See more of the story

They were teammates — and roommates — in Tokyo, but on Saturday, Lynx forward Bridget Carleton squared off against Washington Mystics rookie Aaliyah Edwards.

Edwards smiled as she hinted there might be some competitive in-game "talking" between the two Canadian Olympians. But when Edwards was sitting on the Mystics bench during warmups, Carleton hugged the former University of Connecticut star from behind, grinning.

"I see her like a big sister," Edwards said about Carleton, who scored 13 points in the Lynx's 74-67 victory. "She's very funny. How she is on the court is different from how she is off the court, so it was cool to connect with her on that [at the Olympics]."

At the end of July, the pair will make up two of the four active WNBA players headed to the Paris Olympic Games to represent Canada. While all 12 of the U.S. Olympic players are active in the WNBA — including Lynx star Napheesa Collier — the Canadian Olympic roster, named Tuesday, has only four players competing in the league this season: Carleton, Edwards, the Atlanta Dream's Laeticia Amihere and the Los Angeles Sparks' Kia Nurse. Others play internationally.

In the Lynx's four games before the Olympic break, Carleton will face Nurse on Tuesday and Amihere on July 17. It's a distinctly Canadian stretch for the Lynx (15-6) and Carleton.

"I love having Canadians in the league and playing against them," Carleton said. "It's familiar faces that you know so well, and especially knowing that we're going to be together in a couple of weeks playing for something so big, it's really exciting."

Last preseason, when the Lynx played in Toronto, Carleton became the first Canadian to play a WNBA game in her home country. She certainly won't be the last; in May, the league announced that Toronto would welcome the WNBA's 14th team in 2026.

WNBA standings

This summer is Canada's chance to bring home its first Olympic medal in women's basketball before women's basketball officially calls Canada home.

Both Carleton and Edwards played in their first Olympics in 2021, when Canada failed to make it out of the tournament group stage despite entering as the top seed in its group. Then 24, Carleton was second on the team in minutes played and points per game (11.3) behind Nurse, one of her best friends. But Carleton, normally a sharp three-point shooter, shot only 2-for-13 from three in Canada's three games.

And with COVID-19 restrictions, Carleton's family couldn't see her play in Tokyo. This year, her parents already had their plane tickets booked for their first-ever trip to France before Carleton officially got word she was on the roster.

"Tokyo was the first year with the senior team that I was starting to be one of the go-to players. … All of a sudden I'm starting and playing 30 minutes," Carleton said. "And now I have some of that experience under my belt in big games. I think I've grown into it a little bit more and am more confident in who I am as a professional."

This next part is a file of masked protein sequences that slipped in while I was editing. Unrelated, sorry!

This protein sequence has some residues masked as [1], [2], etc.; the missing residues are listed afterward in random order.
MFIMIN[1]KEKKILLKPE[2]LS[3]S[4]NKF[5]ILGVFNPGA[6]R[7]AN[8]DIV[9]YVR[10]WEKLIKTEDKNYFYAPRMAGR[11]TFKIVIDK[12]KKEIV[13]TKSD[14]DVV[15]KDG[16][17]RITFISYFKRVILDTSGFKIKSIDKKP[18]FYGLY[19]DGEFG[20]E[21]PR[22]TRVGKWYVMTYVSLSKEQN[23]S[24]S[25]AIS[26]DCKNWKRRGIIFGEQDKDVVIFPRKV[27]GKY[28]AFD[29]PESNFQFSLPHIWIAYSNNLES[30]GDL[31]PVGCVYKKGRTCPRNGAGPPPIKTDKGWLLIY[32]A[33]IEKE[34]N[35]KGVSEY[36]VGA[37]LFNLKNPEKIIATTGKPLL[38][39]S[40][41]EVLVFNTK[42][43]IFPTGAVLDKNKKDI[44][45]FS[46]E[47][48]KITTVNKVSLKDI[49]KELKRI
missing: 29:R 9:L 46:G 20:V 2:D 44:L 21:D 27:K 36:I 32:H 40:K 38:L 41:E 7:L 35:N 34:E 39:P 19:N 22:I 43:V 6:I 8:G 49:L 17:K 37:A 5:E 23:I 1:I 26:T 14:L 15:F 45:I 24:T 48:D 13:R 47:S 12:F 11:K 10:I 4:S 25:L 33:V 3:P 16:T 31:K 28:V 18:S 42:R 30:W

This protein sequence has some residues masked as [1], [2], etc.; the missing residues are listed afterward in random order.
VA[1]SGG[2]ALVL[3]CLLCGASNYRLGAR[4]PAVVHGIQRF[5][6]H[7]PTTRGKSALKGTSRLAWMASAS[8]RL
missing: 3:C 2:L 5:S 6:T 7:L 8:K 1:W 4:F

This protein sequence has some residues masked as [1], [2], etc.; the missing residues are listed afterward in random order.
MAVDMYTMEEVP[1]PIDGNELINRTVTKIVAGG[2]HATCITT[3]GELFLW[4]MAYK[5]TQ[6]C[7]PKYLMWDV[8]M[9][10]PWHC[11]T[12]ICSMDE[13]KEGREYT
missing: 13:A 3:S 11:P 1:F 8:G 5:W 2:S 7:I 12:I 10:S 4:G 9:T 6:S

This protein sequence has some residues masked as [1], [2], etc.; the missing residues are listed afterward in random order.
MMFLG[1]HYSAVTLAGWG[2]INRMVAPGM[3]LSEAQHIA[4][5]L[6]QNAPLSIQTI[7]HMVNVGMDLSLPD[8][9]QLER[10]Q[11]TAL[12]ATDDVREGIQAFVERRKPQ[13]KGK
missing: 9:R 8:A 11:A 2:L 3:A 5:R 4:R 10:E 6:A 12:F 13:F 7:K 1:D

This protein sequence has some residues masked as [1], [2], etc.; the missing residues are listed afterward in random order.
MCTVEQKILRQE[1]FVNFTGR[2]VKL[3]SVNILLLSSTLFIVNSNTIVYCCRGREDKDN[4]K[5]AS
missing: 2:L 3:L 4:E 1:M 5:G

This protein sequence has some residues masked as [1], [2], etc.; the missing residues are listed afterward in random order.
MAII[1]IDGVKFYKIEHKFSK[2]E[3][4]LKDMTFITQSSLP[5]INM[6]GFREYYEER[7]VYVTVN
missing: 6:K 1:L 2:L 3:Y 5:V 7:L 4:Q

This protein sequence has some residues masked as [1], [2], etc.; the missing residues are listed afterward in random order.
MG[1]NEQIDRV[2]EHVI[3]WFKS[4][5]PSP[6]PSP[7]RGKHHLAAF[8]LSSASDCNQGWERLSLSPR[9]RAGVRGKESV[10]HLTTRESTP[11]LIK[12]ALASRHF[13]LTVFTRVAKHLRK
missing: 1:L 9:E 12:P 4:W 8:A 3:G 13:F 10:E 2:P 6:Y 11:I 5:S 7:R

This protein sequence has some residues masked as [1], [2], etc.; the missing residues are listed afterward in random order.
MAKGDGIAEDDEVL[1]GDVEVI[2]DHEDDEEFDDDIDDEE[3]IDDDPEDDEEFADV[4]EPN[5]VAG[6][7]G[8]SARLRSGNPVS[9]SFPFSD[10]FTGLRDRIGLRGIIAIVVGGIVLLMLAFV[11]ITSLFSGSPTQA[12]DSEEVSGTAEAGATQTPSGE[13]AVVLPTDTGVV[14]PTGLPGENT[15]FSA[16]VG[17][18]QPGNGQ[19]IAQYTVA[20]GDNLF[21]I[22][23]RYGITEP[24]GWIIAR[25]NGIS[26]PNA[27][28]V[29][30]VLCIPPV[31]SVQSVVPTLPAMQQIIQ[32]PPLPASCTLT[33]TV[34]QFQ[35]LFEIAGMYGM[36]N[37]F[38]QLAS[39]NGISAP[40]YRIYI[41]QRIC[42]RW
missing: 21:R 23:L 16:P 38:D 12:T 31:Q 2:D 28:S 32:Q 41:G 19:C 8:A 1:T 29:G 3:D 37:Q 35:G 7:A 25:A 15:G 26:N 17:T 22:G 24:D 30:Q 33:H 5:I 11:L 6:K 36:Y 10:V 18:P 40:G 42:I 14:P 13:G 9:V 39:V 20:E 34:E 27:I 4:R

This season with the Lynx, Carleton is shooting 44.2% from beyond the arc and averaging her highest minutes per game (28.9) of her six-season WNBA career, suddenly an early-season starter after Diamond Miller's right knee injury. She earned all-tournament team honors during Canada's fourth-place run at the 2022 FIBA World Cup and contributed 14.7 points per game in February's Olympic qualifying tournament.

Only 19 years old at her first Olympics, Edwards played less than a minute total in Tokyo. Since then, she was an All-America as a senior at the University of Connecticut. Drafted sixth overall in April, Edwards has put up 8.6 points and 6.0 rebounds per game as a Mystics starter.

"I took her under my wing when she was younger than me," Carleton said about Edwards. "It's been incredible [seeing her rookie season]. She has such a maturity about her game and about who she is as a person. She's grown so much during her time at UConn."

Carleton and Canada will face Lynx teammate Alanna Smith and Australia on August 1 in the group stage of this year's tournament. Carleton said she is excited to see Smith — one of seven active WNBA players on that roster — play well, but "hopefully not too well" against Canada.

Seven of Canada's 12 players at this summer's Olympics have WNBA experience, including former Lynx player and five-time Olympian Natalie Anchonwa.

Carleton and Edwards agreed on their team's goal: medaling in Tokyo. Canada enters this year's games ranked fifth. The team's best Olympic finish is one spot short of a medal: fourth, in 1984.

"On the national team, ego goes out the door," Carleton said. "You don't care how many points you score, don't care how many rebounds you get, don't care how much playing time you get. You just want to win."